Graphic: Nick Wanserski

Welcome to Random Roles, wherein we talk to actors about the characters who defined their careers. The catch: They don’t know beforehand what roles we’ll ask them to talk about.

The actor: Judd Nelson is one of those actors who is so identified with a particular life-altering role—The Breakfast Club’s John Bender, the rebellious icon for ’80s teens and beyond—that you may be surprised to learn that he hasn’t stopped working since that movie. From a long-running sitcom stint to voice-over work to films like New Jack City, Airheads, and Jay And Silent Bob Strike Back, Nelson tells The A.V. Club that his motto is “work begets work.” His latest addition to his long IMDB list is the just-opened Stagecoach: The Texas Jack Story, his first Western, with Trace Adkins. Judd Nelson was a Random Roles natural and gleefully dove into the backstories of some of his most famous roles—including of course, his most famous.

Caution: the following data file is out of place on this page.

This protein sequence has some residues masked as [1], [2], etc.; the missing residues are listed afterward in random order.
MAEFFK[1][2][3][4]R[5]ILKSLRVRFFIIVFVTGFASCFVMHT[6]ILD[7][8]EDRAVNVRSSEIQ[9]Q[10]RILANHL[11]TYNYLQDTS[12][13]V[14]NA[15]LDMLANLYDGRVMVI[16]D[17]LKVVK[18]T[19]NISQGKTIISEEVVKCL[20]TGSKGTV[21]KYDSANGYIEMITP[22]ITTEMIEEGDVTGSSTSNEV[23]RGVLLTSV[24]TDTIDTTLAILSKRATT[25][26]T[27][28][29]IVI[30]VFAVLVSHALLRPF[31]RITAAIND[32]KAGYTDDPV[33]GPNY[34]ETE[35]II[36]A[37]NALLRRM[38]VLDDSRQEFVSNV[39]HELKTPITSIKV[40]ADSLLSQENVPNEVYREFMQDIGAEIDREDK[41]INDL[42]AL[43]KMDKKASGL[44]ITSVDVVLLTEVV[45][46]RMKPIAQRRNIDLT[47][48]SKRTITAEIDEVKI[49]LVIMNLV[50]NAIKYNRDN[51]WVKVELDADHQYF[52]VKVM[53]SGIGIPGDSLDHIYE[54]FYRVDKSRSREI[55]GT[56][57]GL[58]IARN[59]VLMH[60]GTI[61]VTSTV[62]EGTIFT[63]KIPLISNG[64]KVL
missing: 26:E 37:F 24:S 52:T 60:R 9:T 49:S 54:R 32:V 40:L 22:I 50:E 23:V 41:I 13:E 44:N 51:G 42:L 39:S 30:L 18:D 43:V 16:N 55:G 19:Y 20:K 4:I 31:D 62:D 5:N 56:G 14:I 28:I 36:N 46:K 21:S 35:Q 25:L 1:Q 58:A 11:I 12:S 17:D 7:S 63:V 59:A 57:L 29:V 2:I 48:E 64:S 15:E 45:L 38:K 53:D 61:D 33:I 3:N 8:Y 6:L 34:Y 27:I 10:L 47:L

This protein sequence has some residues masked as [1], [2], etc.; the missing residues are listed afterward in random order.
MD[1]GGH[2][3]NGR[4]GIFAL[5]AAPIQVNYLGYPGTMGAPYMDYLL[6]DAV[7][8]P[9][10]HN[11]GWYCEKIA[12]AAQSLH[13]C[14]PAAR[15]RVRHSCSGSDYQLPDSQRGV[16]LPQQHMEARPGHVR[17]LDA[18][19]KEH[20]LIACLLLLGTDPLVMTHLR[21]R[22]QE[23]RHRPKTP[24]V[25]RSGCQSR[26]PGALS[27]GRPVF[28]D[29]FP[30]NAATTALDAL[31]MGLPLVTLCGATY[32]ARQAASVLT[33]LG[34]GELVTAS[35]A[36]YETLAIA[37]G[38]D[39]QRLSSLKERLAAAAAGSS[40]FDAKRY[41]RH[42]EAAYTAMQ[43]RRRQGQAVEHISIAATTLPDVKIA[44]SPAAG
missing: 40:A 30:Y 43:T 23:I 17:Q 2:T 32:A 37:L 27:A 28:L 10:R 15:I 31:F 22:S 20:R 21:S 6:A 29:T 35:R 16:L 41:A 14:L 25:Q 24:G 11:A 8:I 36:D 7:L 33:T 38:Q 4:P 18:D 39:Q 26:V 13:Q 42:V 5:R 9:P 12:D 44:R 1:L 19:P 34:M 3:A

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Fandango (1985)—“Phil Hicks”

The A.V. Club: Your first movie was Fandango with Kevin Costner.

Judd Nelson: Yep. And then Making The Grade.

AVC: For Fandango, did you have to audition? Was it an open call? How did that happen?

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JN: I had to audition for it. When I read the script, the role that was interesting— so everyone thought—was the role that Costner played. He was the cool guy. And I read the script, and my representation at the time said, “That’s the role you should read for.” And I was like, “Really? How about I read for this other role.” And they went, “Well, you’re not going to get that role.” And so I go, “How about I get the role and then we don’t work together anymore?” And they laughed. And so I got the role and then we didn’t work together anymore.